There were a few changes to superannuation that were passed by the Senate recently.
You can now use the bring-forward rule to make three years’ worth of non-concessional contributions (where you don’t claim a tax deduction) up until the age of 67.
Last year the rules had changed to permit a person to make non-concessional contributions up to the age of 67 but the use of the bring forward rule had stayed at an age limit of 65 years old, as it required a full Bill to be passed by both Houses of Parliament.
This new age limit will apply to contributions made on or after the 1st July 2020. This is particularly good news for people that turned 67 during the year and utilised the three year bring forward rule in anticipation of the law being passed.
From the first quarter after receiving royal assent (most likely to occur from 1st July), Self Managed Superannuation Funds will be allowed to have up to six members. The limit is currently four members. For larger families, this will be of particular use and relevance, as the parents involved in the fund may wish to include more than two children (this could potentially be up to four children involved in this case).
Pauline Hanson’s One Nation Party also passed through an amendment into the changes that will remove a charge on excess concessional contributions. Concessional contributions are those where you or your employer can claim a tax deduction on a contribution.
If you or your employer currently contribute over the allowable caps (usually limited to $25,000 but moving to $27,500 on 1 July) to your super, you are charged an amount of around 3% of the excess you contributed and it is calculated from the 1st of July in the year that you made the contribution up until the day your assessment is due.
There are still other charges that will apply to exceeding contribution allowable caps, such as Shortfall Interest Charge and General Interest Charge. The biggest is usually the Excess Concessional Contributions Charge.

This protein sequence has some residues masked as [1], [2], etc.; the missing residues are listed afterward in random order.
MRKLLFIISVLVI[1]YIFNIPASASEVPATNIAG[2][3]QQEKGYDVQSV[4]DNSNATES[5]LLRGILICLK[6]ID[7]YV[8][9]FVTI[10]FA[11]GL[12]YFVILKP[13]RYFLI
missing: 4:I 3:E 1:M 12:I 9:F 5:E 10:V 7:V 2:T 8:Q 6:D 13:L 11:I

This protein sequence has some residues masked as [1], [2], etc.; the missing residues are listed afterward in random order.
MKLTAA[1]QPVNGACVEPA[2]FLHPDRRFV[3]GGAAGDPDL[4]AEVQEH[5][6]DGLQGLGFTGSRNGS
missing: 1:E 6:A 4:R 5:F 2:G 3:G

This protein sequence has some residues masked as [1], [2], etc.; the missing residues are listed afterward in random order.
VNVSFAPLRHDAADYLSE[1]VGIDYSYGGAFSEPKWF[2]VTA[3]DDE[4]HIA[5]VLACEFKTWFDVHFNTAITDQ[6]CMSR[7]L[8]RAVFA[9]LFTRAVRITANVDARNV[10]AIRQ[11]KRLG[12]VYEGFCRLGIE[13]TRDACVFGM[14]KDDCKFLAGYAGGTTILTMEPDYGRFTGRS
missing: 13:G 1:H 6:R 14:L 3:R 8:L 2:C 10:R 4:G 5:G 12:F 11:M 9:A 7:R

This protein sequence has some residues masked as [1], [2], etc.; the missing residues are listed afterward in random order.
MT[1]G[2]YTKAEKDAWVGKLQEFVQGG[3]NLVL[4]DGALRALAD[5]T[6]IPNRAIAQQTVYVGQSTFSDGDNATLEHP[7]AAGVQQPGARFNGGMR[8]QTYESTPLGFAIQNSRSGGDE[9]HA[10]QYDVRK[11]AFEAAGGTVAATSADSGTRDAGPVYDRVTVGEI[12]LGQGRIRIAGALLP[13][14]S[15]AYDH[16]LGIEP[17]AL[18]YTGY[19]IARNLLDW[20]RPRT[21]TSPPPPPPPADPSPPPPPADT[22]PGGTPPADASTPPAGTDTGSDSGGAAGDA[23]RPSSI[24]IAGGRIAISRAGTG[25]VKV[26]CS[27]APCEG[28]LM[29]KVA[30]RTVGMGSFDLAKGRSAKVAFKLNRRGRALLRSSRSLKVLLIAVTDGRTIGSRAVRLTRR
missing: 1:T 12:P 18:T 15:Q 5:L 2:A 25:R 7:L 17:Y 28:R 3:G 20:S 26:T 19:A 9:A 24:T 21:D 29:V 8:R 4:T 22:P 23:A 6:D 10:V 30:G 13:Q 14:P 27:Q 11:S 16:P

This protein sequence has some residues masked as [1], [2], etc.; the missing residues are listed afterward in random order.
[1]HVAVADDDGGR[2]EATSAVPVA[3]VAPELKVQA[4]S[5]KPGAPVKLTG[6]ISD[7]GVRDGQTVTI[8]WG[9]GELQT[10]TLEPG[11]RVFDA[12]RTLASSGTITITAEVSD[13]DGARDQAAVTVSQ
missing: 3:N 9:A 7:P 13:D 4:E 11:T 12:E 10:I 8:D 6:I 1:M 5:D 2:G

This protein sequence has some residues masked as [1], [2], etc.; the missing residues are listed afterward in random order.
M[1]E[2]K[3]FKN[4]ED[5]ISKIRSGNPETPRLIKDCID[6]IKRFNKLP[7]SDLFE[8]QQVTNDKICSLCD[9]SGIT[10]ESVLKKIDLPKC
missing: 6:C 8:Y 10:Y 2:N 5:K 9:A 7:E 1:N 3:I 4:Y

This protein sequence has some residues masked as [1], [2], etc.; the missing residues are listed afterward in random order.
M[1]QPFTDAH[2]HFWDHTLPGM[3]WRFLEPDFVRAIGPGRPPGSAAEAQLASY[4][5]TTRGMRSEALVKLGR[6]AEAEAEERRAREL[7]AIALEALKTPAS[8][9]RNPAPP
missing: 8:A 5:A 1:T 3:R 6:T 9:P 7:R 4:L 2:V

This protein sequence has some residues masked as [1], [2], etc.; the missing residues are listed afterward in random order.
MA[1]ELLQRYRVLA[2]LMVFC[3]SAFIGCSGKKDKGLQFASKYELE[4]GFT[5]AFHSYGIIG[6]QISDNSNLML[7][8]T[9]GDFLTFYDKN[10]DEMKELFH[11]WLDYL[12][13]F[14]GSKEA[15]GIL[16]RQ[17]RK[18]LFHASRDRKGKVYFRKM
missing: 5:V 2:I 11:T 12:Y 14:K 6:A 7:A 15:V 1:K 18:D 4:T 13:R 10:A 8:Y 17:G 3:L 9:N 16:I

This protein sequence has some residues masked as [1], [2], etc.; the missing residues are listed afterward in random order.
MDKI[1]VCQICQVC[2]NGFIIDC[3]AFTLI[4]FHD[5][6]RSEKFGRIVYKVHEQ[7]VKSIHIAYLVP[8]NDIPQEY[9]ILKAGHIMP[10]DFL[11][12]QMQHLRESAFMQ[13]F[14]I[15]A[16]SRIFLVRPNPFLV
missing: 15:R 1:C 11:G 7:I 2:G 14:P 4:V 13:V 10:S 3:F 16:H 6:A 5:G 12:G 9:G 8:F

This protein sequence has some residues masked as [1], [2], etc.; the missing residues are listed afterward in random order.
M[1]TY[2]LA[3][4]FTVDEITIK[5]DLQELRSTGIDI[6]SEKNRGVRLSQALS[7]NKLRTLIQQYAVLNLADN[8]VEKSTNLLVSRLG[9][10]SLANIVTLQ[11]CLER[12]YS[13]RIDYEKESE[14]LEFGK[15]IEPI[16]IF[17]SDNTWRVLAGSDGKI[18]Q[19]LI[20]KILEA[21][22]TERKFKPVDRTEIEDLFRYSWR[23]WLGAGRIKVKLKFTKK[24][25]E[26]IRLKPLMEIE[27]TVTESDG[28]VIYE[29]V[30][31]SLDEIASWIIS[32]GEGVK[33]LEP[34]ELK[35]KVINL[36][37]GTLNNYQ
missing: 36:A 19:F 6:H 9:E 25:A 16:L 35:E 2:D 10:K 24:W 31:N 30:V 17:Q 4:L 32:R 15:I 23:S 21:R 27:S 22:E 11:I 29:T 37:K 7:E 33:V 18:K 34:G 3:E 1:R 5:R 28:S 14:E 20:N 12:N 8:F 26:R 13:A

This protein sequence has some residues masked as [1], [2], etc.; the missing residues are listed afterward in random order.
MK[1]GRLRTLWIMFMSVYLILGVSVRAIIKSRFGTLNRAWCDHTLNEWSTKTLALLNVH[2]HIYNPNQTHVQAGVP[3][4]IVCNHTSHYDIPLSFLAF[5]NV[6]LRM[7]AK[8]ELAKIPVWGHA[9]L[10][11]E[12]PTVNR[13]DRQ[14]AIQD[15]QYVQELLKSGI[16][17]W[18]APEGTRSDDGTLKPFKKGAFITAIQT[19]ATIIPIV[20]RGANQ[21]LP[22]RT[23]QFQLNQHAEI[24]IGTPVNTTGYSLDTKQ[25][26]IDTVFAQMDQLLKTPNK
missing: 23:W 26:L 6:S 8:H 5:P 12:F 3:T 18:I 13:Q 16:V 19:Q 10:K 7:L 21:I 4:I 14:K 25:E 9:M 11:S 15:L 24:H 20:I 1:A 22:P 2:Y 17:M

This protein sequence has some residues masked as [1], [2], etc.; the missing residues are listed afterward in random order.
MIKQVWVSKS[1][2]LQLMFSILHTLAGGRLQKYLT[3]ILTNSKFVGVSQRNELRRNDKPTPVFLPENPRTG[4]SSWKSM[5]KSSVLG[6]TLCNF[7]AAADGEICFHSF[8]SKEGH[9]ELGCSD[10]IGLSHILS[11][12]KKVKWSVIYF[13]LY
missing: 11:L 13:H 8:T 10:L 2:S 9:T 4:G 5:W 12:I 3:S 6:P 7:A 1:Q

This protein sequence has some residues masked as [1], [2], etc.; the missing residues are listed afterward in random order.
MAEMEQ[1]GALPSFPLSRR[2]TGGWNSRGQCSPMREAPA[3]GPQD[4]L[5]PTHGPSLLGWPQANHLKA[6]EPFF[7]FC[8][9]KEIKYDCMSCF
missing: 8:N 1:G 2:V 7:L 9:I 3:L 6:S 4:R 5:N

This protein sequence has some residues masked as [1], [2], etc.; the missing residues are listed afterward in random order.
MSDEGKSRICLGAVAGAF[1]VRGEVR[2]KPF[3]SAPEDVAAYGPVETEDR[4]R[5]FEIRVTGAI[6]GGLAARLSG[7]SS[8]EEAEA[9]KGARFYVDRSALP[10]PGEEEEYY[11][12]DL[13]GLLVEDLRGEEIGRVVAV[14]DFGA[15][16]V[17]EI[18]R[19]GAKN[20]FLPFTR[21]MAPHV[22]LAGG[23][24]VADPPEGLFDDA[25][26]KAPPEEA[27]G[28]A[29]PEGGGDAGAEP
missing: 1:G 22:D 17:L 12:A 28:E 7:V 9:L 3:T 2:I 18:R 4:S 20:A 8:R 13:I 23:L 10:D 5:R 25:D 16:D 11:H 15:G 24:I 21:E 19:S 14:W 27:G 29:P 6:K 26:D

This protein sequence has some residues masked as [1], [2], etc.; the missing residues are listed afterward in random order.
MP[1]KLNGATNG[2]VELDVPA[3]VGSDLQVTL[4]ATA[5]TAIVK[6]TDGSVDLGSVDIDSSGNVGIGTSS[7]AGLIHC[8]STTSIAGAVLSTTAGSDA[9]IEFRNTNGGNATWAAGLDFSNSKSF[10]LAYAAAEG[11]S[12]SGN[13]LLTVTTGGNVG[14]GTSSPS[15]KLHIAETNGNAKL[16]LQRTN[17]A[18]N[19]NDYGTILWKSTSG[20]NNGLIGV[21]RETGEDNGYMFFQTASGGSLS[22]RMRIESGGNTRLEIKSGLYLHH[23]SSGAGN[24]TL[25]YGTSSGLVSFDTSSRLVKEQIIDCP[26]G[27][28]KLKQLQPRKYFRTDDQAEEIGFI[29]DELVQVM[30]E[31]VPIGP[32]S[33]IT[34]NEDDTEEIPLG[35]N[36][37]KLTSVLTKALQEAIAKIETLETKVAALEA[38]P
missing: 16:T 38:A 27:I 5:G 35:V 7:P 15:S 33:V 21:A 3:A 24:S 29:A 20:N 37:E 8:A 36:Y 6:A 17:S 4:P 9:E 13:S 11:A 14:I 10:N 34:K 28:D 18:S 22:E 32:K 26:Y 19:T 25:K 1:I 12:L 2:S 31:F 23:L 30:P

This change was never announced and was not part of government policy but made it through anyway. One Nation also tried to increase the maximum allowable tax-deductible contributions for persons aged over 67 years old, but that amendment did not go through.
Another change that had not been previously announced was that if you had an amount released from super under the Covid Relief package ($10,000 per year for two years) then you will not be able to claim a tax deduction for the same amount that you contribute back into super up until 2030.
For example, Peter took his $20,000 under the Covid Release package. Peter contributes $1,000 per month into his superannuation fund and usually claims a tax deduction for that amount.
The first $20,000 that Peter contributes after 1st July 2021 will not be able to be claimed as a tax deduction. This only applies to personal contributions, so if your employer contributes on your behalf this will not impact you.
Want more information about super contributions, but not sure where to start? Come speak with us – we can help you with any questions you may have about superannuation